. This week, I’ve been reading Margaret Irwin, a historical novelist who wrote in the 1940’s. Next week, I’m planning to reread my old Jean Plaidy’s, another historical novelist who wrote in the 60’s and 70’s.
I’m reading these books because I read a biography of Elizabeth I and Robert, Earl of Leicester. It was a fascinating book, not least because the author constantly referred back to depictions of these two in film and literature. Her favourites were written by Margaret Irwin, and she mentioned it was a shame that her books were out of print, along with Jean Plaidy.
Nevertheless, I tried to get a copy of the Margaret Irwin books – and found, to my surprise, that they had been reissued, along with some Jean Plaidy’s.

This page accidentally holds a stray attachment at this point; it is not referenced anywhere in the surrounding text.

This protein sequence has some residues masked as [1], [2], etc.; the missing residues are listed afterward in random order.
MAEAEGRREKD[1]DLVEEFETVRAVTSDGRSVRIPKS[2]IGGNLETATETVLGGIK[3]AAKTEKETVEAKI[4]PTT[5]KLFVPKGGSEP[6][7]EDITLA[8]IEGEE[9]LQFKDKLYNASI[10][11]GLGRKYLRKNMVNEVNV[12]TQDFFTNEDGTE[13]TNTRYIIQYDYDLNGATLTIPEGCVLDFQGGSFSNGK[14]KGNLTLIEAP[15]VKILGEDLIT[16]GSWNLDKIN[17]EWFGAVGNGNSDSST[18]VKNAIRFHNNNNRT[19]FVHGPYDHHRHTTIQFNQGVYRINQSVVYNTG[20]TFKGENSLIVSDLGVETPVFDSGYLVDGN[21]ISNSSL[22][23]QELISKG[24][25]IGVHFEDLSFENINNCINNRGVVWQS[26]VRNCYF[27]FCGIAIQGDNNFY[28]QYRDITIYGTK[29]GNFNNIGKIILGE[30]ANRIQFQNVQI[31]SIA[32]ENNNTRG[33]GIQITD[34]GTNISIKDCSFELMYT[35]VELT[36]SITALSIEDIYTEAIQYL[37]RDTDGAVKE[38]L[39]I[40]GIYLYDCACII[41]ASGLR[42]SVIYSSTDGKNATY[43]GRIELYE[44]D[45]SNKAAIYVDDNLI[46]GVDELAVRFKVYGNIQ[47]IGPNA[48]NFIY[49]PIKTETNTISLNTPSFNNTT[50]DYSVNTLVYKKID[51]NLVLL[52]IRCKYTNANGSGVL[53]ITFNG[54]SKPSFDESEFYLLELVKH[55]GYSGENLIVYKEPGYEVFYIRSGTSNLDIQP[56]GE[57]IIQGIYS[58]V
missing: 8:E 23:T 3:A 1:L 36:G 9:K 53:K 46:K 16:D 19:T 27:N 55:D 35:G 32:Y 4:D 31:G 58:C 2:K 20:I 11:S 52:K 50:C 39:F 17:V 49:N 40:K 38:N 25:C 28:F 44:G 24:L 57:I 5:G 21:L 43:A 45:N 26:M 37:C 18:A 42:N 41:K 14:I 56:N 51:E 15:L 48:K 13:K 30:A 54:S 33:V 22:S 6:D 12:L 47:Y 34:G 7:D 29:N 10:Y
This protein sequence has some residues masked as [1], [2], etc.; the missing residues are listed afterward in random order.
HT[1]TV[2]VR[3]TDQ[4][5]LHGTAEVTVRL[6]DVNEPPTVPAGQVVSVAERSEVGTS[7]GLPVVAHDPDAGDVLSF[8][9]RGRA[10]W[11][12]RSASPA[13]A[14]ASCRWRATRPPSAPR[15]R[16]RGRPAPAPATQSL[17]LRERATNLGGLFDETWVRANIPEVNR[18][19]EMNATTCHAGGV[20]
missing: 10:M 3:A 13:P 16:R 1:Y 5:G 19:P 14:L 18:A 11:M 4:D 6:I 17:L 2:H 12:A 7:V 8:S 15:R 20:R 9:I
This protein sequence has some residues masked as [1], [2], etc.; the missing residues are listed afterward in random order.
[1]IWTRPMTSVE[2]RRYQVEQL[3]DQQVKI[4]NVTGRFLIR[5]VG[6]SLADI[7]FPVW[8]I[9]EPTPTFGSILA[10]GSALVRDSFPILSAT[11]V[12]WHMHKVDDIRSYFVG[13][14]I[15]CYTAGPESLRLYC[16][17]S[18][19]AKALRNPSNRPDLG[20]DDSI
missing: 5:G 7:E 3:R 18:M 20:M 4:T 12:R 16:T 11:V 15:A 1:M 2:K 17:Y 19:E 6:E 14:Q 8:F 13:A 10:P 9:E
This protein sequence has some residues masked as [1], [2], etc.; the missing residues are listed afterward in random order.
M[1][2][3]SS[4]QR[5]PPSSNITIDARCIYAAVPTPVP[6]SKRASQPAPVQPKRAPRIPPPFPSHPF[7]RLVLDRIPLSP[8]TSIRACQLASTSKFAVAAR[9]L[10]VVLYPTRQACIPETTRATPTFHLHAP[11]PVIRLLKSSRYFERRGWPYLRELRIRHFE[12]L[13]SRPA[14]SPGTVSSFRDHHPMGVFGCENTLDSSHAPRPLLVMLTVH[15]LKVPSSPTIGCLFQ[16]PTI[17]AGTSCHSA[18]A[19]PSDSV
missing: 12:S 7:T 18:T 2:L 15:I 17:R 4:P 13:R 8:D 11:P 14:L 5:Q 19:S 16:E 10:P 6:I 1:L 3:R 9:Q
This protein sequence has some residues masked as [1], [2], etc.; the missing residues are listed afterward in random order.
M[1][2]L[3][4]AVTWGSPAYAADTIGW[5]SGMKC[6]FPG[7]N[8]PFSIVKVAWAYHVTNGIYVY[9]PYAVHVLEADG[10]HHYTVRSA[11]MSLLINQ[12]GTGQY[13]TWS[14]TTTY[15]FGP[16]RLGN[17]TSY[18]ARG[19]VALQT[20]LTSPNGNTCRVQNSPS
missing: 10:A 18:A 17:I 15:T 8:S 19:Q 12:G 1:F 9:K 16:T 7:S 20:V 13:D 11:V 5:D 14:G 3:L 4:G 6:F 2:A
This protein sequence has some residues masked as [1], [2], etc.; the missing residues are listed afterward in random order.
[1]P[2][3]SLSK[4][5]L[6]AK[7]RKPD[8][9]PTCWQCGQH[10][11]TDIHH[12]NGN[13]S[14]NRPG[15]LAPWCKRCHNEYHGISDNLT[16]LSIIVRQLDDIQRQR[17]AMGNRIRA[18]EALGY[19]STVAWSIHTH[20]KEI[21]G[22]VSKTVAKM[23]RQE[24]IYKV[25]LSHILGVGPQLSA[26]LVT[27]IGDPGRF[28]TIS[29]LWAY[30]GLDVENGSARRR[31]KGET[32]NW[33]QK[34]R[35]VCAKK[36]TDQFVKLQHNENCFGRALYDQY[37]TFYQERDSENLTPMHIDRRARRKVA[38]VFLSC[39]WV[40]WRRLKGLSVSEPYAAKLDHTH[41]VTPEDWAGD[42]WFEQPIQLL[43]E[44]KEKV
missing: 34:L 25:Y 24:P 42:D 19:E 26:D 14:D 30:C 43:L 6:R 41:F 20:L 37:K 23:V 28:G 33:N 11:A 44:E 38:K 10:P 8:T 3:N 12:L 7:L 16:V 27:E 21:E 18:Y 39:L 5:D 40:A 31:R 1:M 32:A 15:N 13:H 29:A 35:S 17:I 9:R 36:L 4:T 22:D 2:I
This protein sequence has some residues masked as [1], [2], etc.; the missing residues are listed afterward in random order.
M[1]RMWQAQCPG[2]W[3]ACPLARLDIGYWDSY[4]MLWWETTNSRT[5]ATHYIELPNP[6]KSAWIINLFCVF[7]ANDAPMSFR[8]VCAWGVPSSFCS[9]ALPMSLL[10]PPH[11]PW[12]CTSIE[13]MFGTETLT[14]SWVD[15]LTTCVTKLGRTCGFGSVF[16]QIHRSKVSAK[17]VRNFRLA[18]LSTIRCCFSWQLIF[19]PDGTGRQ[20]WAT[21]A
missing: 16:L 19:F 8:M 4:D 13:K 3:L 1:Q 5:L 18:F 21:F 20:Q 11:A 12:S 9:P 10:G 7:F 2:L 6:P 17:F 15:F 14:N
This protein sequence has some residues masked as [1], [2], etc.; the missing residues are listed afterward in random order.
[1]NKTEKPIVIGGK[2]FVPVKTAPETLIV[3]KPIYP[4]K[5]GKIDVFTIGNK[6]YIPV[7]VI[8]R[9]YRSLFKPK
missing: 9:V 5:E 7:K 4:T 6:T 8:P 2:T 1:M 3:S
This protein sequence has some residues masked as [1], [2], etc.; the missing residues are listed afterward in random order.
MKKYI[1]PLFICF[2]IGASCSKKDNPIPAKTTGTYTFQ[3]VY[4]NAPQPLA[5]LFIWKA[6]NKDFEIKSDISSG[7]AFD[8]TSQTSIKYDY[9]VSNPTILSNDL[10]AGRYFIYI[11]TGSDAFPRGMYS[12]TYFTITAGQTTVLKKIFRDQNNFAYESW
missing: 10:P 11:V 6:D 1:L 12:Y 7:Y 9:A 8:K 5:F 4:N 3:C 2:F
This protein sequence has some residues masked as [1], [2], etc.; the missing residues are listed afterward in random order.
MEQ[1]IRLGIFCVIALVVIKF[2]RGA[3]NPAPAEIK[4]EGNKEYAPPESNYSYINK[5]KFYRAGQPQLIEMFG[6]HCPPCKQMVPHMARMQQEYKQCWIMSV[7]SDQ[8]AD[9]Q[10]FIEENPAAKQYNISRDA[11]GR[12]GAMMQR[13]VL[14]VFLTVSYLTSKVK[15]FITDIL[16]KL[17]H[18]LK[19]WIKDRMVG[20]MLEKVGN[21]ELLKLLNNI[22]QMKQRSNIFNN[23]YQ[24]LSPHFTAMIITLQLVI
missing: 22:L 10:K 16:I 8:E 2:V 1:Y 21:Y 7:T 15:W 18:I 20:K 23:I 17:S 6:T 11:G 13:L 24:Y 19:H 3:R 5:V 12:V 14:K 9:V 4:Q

It seems the success of The Other Boleyn Girl, book and film, and the TV series of The Tudors, had led to a resurgence of interest in Tudor historical novels. And once people had run out of Phillipa Gregory books to read, they turned to the old favourites – Margaret Irwin and Jean Plaidy. And now a whole new generation are discovering these wonderful novels,some written almost 70 years ago.
The moral of the story? You’re not just writing for today. You’re writing for tomorrow and tomorrow and tomorrow. Your work may not be successful today. It may not even be successful in your lifetime. But someday, someone, somewhere, will find what you write suits the time perfectly.